Some duplicators offer design services or you can make your own art-work, or get a graphic artist to help. Most duplicators take standard Mac, PC and other graphic files but you’ll need the right software to save in the right format. I’m trying to avoid expensive software (Illustrator, PageMaker, etc.) so hopefully AppleWorks, PowerPoint or PhotoShop Elements will do. I managed to make this site without any special graphic software but the CD and pdf are a bit more demanding.
Duplicators will specify insert formats, and templates for the printable area of different discs. There are numerous CD and packaging specs online but it’s important to get details from your duplicator because components and machinery are not standard.
Clear the rights to any photographs, images or trademarks that appear in your art-work as you would with audio samples. Some logos, e.g. Compact Disc Digital Audio, are owned or restricted and require special arrangements. Unless you know what you’re doing it’s best to leave this to the duplicator who will have the experience to do it properly.
Make sure you agree proofs of on-body artwork before they print a run. Colours and graphics can come out different and sometimes wrong—you’re the only one who knows how you want it to look. If the run is different to the agreed proofs you should get it redone free.
Although the cost saving is small I’m not planning detailed booklets or inserts. I’ll keep CD details on the site and make up a pdf with more information to download. Other than simplicity and space the big advantage is that information on the site can be updated but no one ever updates booklets. I’m also told that printing is the part duplicators get wrong most often.
Printed card and paper parts of the package include:
You can get these designed and printed separately but the paper size, type and weight, staples, and printed areas must match the duplicator’s specifications, cases and assembly equipment. There are clear advantages in getting it all done under one roof by the duplicator if possible.
As with CD body art-work, clear the rights for any photographs, images, logos or trademarks. Bar-code graphics can be made with special Mac or PC software or barcode web sites but unless you know what you’re doing it’s best to leave it to the printer or duplicator. If you’re going to the expense and trouble of getting bar-codes, make sure they’re readable.
Make sure you agree proofs of booklets and inserts before they print a run. Colours and graphics can come out different and sometimes wrong—you’re the only one who knows how you want it to look. If the run is different to the agreed proofs you should get it redone free.
This is a summary of the information you might need to include on a CD package. You could simply copy ideas from any commercial CD, but everything on the package should be there for its own mundane or artistic purpose. For example, you might need to consider:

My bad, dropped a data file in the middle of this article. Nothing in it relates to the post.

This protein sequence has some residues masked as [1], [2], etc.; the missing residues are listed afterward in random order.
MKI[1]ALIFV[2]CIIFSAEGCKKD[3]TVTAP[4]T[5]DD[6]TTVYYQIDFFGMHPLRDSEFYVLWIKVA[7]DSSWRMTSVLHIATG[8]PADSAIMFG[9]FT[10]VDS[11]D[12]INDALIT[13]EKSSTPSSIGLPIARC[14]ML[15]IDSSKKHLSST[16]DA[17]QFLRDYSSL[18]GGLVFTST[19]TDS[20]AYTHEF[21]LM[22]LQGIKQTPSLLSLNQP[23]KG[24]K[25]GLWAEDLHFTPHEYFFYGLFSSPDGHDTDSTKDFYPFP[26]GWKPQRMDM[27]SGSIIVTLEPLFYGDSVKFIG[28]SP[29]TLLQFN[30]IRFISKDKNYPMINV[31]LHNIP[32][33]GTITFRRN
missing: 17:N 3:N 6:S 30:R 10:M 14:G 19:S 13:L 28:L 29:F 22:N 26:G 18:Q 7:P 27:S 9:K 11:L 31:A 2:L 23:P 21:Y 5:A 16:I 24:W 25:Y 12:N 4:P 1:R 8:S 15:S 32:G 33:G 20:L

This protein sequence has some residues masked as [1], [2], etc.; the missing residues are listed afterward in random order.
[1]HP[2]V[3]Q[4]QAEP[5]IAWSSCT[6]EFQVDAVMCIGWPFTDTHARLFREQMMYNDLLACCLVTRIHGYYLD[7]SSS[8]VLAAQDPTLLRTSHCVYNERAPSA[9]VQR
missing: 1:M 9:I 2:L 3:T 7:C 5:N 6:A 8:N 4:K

Some of these are simply your own preferences, but others are important to ensure glitch-free duplication and to credit contributors. It’s worth thinking about this in advance because correcting printing mistakes or omissions is expensive.
|What information goes on a CD package?|
|Disc numbers||CD identifiers for multiple packages|
|Edition||Re-issue, re-mix, re-master, special edition, etc.|
|Record label||Name of the record label, country|
|Catalogue number||Record label catalogue number (serial no.)|
|Bar-code||Optional UPC or EAN product identifier (MCN)|
|Content and credits|
|Track details||Track numbers, titles, running times, lyrics|
|Writing credits||Words and music writers, publishers, copyright|
|Sample credits||Words and music writers, publishers, copyright|
|Recording credits||Producer, engineers, label, copyright|
|Performance credits||Instruments, performers (by permission?)|
|ISRC numbers||Optional IFPI PPL track identifiers|
|Art-work||Graphics, photos and text credits, copyright|
|Non-audio details||Other content (text, video, etc.), credits|
|Contact details||Web site, email, telephone, postal address|
|Promotion||Tours, merchandise, mailing list card|
|Sleeve notes||Biography, discography, recording info|
|CD body logos||Compact Disc Digital Audio, band, label|
|Insert and booklet logos||Band, label, management, distributor|
|Package credits||Pressing, printing, thanks to…|
There are no hard and fast rules about what information goes where but your record label name and CD serial number should appear on every part (the duplicator might insist on this to avoid mistakes). I’d also recommend including full rights information on the actual CD itself because credits can easily be overlooked by commercial users or subsequent releases.
If you burn the CD-R master using a playlist tool like iTunes all the basic information about track numbers and timing is automatically included in the right format. If you want to add the ISRCs and MCN (Media Catalogue Number, the CD bar-code number) to the CD itself you’ll need something like Toast with Jam.
If your CD is professionally mastered you’ll need this information ready for the engineer.